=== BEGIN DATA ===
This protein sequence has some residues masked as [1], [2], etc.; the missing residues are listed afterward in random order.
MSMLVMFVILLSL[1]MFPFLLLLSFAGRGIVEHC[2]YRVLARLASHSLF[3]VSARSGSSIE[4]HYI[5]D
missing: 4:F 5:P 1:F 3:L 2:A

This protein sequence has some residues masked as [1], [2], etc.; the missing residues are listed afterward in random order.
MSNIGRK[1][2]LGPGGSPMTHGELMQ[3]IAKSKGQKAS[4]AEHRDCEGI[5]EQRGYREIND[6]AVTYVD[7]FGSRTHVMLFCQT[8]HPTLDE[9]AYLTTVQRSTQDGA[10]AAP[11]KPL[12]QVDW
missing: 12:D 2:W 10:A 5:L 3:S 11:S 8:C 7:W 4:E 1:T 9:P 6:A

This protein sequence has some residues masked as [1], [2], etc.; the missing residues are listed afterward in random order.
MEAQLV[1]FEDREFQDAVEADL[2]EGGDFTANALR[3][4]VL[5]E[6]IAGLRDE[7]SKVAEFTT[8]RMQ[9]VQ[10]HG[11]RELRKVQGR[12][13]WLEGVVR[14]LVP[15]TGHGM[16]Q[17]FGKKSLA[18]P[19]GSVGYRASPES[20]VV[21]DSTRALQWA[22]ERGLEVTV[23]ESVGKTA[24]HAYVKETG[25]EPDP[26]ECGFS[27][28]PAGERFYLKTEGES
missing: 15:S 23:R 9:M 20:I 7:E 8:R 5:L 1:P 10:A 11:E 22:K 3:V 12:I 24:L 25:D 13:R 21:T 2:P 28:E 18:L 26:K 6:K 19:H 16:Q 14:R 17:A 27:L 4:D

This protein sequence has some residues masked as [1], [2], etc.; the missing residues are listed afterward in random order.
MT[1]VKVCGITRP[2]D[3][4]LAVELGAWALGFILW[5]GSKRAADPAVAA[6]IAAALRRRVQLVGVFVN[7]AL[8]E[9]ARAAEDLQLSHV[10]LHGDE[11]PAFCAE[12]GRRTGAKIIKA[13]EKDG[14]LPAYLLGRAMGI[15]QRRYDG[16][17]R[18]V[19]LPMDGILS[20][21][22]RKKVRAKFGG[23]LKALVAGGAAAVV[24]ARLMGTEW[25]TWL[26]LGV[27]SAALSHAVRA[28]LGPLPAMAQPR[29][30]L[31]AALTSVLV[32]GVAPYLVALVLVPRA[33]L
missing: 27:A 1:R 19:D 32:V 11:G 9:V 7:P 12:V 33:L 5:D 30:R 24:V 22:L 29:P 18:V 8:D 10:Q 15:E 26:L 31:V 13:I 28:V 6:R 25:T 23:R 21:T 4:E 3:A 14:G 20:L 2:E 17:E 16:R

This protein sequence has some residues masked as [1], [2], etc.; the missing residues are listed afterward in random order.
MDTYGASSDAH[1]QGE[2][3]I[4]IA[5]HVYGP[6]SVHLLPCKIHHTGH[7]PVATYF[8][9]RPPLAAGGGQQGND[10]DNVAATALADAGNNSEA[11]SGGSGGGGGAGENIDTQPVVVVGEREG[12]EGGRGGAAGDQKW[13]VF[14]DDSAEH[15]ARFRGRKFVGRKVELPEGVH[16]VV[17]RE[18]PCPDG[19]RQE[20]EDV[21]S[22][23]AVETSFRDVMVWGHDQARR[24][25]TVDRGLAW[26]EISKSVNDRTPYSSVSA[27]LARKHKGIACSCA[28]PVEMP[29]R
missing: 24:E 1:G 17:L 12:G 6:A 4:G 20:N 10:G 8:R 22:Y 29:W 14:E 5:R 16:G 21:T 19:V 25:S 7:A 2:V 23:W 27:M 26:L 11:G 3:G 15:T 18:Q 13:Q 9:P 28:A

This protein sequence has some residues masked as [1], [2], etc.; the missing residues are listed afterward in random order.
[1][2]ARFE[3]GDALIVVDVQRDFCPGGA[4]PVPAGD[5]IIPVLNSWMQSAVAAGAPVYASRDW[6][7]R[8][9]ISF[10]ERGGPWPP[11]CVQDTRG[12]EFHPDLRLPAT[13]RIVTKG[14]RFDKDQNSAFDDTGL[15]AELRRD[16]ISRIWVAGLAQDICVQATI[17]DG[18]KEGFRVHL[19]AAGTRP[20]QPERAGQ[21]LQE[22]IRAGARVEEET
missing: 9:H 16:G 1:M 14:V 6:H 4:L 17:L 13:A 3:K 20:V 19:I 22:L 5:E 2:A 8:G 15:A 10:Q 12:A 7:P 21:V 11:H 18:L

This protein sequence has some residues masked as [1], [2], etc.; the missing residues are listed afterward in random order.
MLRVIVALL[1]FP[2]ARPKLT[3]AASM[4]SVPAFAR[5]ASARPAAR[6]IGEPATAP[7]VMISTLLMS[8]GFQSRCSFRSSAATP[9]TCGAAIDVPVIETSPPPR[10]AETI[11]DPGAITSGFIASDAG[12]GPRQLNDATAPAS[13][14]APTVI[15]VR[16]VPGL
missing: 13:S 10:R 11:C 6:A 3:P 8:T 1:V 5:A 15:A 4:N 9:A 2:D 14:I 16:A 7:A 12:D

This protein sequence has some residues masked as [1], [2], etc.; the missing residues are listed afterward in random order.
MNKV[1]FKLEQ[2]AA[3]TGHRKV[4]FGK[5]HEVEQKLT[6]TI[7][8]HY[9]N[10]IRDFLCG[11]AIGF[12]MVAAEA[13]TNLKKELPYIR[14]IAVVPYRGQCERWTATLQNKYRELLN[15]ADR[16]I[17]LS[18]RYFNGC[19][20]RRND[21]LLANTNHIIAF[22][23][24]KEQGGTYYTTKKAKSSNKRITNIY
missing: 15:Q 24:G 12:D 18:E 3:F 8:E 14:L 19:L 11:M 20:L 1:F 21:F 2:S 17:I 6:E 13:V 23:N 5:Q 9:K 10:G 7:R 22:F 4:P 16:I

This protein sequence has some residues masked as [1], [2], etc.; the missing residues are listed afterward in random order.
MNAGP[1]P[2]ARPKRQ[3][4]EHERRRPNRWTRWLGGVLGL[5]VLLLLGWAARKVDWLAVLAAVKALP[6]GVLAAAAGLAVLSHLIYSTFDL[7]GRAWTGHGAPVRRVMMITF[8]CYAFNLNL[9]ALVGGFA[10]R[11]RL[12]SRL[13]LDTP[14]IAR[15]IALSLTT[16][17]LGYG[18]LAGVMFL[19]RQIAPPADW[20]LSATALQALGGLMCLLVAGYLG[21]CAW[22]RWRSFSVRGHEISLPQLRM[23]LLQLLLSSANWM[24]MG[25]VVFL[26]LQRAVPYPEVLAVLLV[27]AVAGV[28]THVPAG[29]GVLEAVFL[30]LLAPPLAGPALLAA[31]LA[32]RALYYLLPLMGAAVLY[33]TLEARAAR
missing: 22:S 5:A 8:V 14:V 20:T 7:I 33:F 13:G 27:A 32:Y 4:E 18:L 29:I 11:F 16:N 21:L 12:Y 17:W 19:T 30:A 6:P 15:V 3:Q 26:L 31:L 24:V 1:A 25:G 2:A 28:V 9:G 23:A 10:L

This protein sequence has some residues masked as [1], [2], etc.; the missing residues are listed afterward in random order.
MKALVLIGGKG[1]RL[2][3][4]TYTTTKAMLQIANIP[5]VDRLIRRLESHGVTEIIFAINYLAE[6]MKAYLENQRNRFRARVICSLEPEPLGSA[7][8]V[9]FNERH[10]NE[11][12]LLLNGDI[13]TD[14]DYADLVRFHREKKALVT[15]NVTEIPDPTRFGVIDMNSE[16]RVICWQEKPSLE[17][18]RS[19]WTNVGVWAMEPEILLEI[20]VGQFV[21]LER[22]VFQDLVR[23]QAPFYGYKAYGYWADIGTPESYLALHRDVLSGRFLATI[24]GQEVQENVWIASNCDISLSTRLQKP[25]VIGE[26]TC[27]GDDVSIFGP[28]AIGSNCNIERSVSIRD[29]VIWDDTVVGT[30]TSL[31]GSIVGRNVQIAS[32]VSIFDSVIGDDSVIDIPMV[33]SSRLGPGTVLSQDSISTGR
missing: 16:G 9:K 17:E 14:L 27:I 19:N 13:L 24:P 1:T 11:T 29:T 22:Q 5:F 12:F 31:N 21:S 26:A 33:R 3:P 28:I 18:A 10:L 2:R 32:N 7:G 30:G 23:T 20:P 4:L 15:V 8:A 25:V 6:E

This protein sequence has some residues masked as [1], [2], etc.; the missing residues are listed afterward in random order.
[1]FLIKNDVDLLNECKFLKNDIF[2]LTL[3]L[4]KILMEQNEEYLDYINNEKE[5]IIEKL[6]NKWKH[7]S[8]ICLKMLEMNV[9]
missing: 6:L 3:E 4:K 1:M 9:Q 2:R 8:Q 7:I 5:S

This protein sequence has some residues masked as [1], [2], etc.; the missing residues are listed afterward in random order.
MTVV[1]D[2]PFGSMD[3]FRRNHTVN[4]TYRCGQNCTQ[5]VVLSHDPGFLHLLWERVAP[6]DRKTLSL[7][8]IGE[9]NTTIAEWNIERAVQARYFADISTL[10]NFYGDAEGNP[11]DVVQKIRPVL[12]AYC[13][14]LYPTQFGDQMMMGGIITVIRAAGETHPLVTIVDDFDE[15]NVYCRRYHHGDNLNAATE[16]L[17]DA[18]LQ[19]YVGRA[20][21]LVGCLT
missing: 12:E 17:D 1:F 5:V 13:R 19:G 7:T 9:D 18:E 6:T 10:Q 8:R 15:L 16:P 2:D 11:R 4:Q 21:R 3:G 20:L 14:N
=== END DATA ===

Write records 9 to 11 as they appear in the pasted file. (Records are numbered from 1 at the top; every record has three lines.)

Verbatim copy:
This protein sequence has some residues masked as [1], [2], etc.; the missing residues are listed afterward in random order.
MNAGP[1]P[2]ARPKRQ[3][4]EHERRRPNRWTRWLGGVLGL[5]VLLLLGWAARKVDWLAVLAAVKALP[6]GVLAAAAGLAVLSHLIYSTFDL[7]GRAWTGHGAPVRRVMMITF[8]CYAFNLNL[9]ALVGGFA[10]R[11]RL[12]SRL[13]LDTP[14]IAR[15]IALSLTT[16][17]LGYG[18]LAGVMFL[19]RQIAPPADW[20]LSATALQALGGLMCLLVAGYLG[21]CAW[22]RWRSFSVRGHEISLPQLRM[23]LLQLLLSSANWM[24]MG[25]VVFL[26]LQRAVPYPEVLAVLLV[27]AVAGV[28]THVPAG[29]GVLEAVFL[30]LLAPPLAGPALLAA[31]LA[32]RALYYLLPLMGAAVLY[33]TLEARAAR
missing: 22:S 5:A 8:V 14:V 20:T 7:I 33:F 13:G 27:A 32:Y 4:E 18:L 29:I 11:F 16:N 21:L 12:Y 17:W 19:T 30:A 6:P 15:V 3:Q 26:L 31:L 24:V 1:A 25:G 2:A 28:V 9:G 23:A 10:L

This protein sequence has some residues masked as [1], [2], etc.; the missing residues are listed afterward in random order.
MKALVLIGGKG[1]RL[2][3][4]TYTTTKAMLQIANIP[5]VDRLIRRLESHGVTEIIFAINYLAE[6]MKAYLENQRNRFRARVICSLEPEPLGSA[7][8]V[9]FNERH[10]NE[11][12]LLLNGDI[13]TD[14]DYADLVRFHREKKALVT[15]NVTEIPDPTRFGVIDMNSE[16]RVICWQEKPSLE[17][18]RS[19]WTNVGVWAMEPEILLEI[20]VGQFV[21]LER[22]VFQDLVR[23]QAPFYGYKAYGYWADIGTPESYLALHRDVLSGRFLATI[24]GQEVQENVWIASNCDISLSTRLQKP[25]VIGE[26]TC[27]GDDVSIFGP[28]AIGSNCNIERSVSIRD[29]VIWDDTVVGT[30]TSL[31]GSIVGRNVQIAS[32]VSIFDSVIGDDSVIDIPMV[33]SSRLGPGTVLSQDSISTGR
missing: 16:G 9:K 17:E 14:L 27:I 19:N 13:L 24:P 1:T 11:T 29:T 22:Q 5:F 12:F 31:N 21:S 26:A 33:R 3:P 28:I 18:A 10:L 2:R 32:N 7:G 30:G 23:T 20:P 4:L 15:V 8:A 25:V 6:E

This protein sequence has some residues masked as [1], [2], etc.; the missing residues are listed afterward in random order.
[1]FLIKNDVDLLNECKFLKNDIF[2]LTL[3]L[4]KILMEQNEEYLDYINNEKE[5]IIEKL[6]NKWKH[7]S[8]ICLKMLEMNV[9]
missing: 6:L 3:E 4:K 1:M 9:Q 2:R 8:Q 7:I 5:S